While on vacation (12 hours from my home), I signed a waiver at the hotel desk before getting on the free bike. Within a block, the front wheel did something that made me fall off. It froze or locked up. I fell off and it resulting in a trip in an ambulance to the hospital, where emergency surgery was performed on my two broken arm bones.
Insurance covered the $35,000 hospital and ambulance fees, but I have been bedridden for 3 weeks and now have no feeling in part of my hand. I also have two permanent steel plates and 15 screws in my arm now. I am a housewife, but had to hire a house cleaner, cooks, laundresses, etc.
Since I signed the waiver to rent the bike, is any kind of legal action worth pursuing?
The only witness was my husband, but he was riding in front of me and didn’t see it happen. The hotel came and got the bikes before we were able to examine them. What can I do about this? Thank you for any information you can provide.
Disclaimer: Our response is not formal legal advice and does not create an attorney-client relationship. It is generic legal information based on the very limited information provided. Do not rely upon the information in our response, or anywhere else on this site, when deciding the proper course of a legal matter. Always get a personalized case review from a local attorney.
While in most cases waivers and release of liability agreements are binding, even when the party seeking to enforce the waiver displays negligence and that negligence results in injuries to the party who signed the waiver, there are exceptions.
The circumstances upon which the courts may not enforce a waiver include a display of gross negligence stemming from wanton or willful conduct by the party seeking to enforce the waiver, when that wanton or willful conduct results in injuries to the party who signed the waiver.
Negligence is defined as the failure of the party seeking to enforce the waiver to exercise the care a reasonable, prudent person would take under the circumstances.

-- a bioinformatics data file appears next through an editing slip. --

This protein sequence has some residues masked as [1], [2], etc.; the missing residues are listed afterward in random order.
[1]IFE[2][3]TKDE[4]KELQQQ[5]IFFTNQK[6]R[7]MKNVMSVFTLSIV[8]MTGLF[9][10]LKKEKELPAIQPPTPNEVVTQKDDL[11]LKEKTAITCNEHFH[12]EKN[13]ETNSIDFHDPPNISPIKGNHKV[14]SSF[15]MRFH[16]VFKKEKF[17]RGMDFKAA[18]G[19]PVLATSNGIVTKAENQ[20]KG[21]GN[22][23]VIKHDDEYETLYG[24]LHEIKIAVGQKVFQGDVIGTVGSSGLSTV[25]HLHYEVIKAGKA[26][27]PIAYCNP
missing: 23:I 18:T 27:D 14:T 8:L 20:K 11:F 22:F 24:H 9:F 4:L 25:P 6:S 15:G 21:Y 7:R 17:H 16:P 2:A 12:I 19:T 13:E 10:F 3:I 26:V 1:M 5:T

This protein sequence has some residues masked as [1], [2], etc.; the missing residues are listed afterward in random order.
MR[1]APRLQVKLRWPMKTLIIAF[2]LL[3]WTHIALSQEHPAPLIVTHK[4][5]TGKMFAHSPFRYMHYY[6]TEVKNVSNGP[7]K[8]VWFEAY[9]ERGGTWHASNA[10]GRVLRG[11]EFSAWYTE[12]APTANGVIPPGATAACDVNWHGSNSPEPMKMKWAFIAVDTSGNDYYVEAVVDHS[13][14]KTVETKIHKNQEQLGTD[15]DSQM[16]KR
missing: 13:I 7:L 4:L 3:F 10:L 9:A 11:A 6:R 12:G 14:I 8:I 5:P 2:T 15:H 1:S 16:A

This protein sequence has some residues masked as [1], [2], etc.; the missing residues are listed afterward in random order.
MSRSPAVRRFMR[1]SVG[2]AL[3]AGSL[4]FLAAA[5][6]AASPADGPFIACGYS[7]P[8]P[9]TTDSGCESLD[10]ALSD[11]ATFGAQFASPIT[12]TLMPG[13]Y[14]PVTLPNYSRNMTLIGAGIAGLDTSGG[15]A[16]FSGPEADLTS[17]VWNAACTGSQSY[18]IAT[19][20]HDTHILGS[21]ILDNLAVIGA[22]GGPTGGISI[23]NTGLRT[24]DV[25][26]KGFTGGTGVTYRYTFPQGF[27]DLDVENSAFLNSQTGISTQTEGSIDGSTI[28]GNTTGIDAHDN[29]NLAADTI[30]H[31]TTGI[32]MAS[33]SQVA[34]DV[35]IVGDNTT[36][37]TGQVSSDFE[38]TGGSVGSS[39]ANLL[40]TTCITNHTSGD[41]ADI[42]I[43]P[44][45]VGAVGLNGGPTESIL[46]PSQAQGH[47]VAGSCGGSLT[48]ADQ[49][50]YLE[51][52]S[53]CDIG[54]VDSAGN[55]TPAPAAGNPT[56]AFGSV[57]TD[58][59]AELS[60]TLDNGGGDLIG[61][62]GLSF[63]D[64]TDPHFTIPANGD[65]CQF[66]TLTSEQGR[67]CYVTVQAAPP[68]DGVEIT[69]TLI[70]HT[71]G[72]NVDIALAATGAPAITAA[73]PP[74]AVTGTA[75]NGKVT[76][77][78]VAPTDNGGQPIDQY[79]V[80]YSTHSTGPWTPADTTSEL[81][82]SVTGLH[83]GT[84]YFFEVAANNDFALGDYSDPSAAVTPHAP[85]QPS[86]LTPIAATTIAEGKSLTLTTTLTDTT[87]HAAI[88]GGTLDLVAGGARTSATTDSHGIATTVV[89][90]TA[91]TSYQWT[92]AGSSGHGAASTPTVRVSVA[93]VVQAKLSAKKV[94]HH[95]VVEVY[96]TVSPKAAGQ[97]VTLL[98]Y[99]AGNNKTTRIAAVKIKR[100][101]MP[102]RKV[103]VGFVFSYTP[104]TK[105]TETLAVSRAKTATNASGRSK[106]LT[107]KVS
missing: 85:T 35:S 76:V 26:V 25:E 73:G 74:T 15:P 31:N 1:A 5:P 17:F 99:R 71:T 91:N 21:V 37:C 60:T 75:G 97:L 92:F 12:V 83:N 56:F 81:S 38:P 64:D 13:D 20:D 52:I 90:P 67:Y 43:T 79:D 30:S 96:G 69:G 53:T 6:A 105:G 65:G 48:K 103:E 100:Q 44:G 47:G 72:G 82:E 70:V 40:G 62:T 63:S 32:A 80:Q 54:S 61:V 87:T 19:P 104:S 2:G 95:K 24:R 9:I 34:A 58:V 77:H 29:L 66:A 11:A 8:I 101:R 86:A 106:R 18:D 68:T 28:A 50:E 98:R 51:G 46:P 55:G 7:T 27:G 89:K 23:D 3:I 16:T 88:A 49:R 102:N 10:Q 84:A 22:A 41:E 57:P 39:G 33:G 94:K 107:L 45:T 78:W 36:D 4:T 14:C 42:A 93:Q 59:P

Gross negligence is an extreme form of negligence where the party seeking to enforce the waiver fails to exercise the care a party would normally take under the circumstances, and that failure was a result of wonton, malicious, or willful conduct.
Unfortunately, immediately after your injury the hotel staff took possession of the bikes before you were able to examine the bike you were riding. Without the bike you have no way of determining if the hotel was grossly negligent, or even simply negligent.
There is another route you can take in an effort to pursue a personal injury claim against the hotel…
While at this point you have no legal right to inspect the hotel’s books, internal memos, incident reports, and other material which might show the hotel knew the bike was in a dangerous condition, and with that knowledge failed to take corrective action, that same material can be subpoenaed after a lawsuit is filed.
Because of the seriousness of your injuries, you would be well-served to seek the advice and counsel of a personal injury attorney. Most injury attorneys do not charge for initial office consultations. Moreover, personal injury attorneys normally do not charge any fees or costs in advance.
Instead, you would only have to pay the attorney approximately 33% of any settlement or court award he or she secures for you. If the attorney fails to secure a settlement or win the case at trial, you will owe nothing.
Go online and search for personal injury attorneys in your area. Make appointments with several of them. After visiting with the attorneys choose the one you are most comfortable with.
It also may be helpful for you to read Dr. Joyce J. Cotton’s article on Recreation Management, “The ABCs of Liability Waivers”.
The above is general information. Laws change frequently, and across jurisdictions. You should get a personalized case evaluation from a licensed attorney. Find a local attorney to give you a free case review here , or call (888) 647-2490.
Best of luck,
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